2.2. Java Environment
More and more applications today are being developed using the Java programming language. One can assume that porting a Java application is relatively easier than porting applications that were developed in other programming languages such as C or C++. However, our experience shows that not all Java Development Kits (JDKs) are created equally, which can make porting Java applications not as easy as first assumed.
All JDKs are expected to follow the Java specifications set forth by Sun. However, implementation specifics are left to the vendor. Most vendors include helper classes that provide functionalities to implement specific Java application programming interfaces (APIs). These helper classes are not hidden from the Java developer and hence can be used as if they are part of the JDK specification. This is okay as long as the JDK includes this helper class. When the application is run on a Java Runtime Environment (JRE) from a different vendor that uses different helper classes, however, the application will fail to find that specific class. This problem can easily escalate to a suspicion of a bug with the Java implementation that does not have the same helper class as the original JDK. The solution here is to not use helper classes included in the JDK that are not part of the Java API specification. Expect this and other similar problems to crop up from time to time when doing a port of a Java application.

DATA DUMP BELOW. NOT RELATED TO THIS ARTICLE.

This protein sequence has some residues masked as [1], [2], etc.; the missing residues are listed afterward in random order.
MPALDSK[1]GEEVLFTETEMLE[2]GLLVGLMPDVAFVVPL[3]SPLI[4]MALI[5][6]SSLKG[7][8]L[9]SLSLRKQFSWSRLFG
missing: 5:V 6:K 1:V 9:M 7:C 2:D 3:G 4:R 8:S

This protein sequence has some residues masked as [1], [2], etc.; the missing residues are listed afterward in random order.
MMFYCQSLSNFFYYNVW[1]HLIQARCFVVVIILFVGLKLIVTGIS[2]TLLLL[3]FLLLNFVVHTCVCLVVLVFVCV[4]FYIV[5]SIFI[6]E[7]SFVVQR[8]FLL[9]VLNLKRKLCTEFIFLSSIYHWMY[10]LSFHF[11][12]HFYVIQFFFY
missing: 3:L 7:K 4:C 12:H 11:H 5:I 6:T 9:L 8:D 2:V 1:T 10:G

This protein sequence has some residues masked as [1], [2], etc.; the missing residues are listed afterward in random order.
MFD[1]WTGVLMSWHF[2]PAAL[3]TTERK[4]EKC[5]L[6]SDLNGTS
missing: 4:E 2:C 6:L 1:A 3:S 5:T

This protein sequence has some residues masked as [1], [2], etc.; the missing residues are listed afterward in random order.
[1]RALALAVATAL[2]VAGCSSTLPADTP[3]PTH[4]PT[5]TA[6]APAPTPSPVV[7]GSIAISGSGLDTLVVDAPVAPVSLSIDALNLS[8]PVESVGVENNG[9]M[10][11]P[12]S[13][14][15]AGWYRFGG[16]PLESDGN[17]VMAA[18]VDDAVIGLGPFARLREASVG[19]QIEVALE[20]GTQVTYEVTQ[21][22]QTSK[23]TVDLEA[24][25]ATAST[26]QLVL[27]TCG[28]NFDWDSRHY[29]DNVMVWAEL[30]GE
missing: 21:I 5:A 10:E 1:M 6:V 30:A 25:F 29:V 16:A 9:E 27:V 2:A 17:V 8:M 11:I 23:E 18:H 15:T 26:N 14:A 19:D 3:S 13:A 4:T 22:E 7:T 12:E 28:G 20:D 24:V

Several JVM distributions for Linux can be downloaded from different Web sites:
When porting Java applications from other platforms to Linux, be aware that some JVM switches used to start the JVM on other platforms may not exist on the JVM available for Linux. These switches are used on the specific platform to make the JVM and the Java application run as optimally as possible on that platform. Use of these specific switches depends on their availability from the JVM distributions just mentioned.